(i)           proposed and rejected and no affected person has acted to extend the proceedings in any manner contemplated by the Act; or

(ii)          adopted and the business rescue practitioner has subsequently filed a notice of substantial implementation of the plan.


A business rescue plan that is adopted is binding on the company, the creditors of the company and every holder of the company’s securities whether or not such a person was present at the meeting, voted in favour of the adoption of the plan or, in the case of creditors, had proven their claims against the company. Once a business rescue plan is implemented in accordance with its terms, a creditor who has voted in favour of the plan will lose its right to enforce its claim against the company unless the business rescue plan provides otherwise.

The intention is for the company to trade going forward with a “clean bill of health”. A third party thus has the opportunity to acquire assets, shares or the business of the company with no debt or creditors’ claims going forward; unless otherwise provided by the business rescue plan.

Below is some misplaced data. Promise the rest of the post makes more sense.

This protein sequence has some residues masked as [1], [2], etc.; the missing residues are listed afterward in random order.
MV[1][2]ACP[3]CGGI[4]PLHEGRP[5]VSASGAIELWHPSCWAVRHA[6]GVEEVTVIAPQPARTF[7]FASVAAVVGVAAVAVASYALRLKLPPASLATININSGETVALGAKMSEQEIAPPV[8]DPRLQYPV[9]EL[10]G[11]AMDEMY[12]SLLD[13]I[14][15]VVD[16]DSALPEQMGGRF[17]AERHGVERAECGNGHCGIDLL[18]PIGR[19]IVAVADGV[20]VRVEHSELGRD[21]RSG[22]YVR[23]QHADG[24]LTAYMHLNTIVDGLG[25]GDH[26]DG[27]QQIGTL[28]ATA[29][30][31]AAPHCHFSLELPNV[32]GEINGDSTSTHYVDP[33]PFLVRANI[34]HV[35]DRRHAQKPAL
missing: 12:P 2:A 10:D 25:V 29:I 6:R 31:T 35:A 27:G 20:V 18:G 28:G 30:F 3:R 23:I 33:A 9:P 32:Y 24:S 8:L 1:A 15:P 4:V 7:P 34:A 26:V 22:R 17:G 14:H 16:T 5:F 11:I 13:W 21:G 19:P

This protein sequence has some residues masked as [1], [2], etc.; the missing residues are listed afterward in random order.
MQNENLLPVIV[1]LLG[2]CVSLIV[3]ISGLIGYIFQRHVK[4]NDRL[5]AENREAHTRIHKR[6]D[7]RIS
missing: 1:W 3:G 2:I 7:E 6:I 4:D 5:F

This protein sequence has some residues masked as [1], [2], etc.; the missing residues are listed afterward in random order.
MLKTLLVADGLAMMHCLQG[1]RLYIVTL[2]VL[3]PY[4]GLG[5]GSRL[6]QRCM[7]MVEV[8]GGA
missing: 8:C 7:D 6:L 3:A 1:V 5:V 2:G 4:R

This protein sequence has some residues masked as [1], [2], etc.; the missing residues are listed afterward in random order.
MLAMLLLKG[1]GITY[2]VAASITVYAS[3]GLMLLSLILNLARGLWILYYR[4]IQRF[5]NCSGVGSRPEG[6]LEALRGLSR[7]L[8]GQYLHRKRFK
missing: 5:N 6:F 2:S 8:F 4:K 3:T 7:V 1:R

Attorneys are well placed to assist all role players involved the business rescue process. In our experience, each role player, be it a creditor, shareholder, employee of the company in distress, the business rescue practitioner itself, or third party acquirer, requires the assistance of external legal counsel when considering its position within the process. Werksmans is at the forefront of business rescue advisory services in South Africa and has a team dedicated to advising all role players on all aspects of the business rescue process.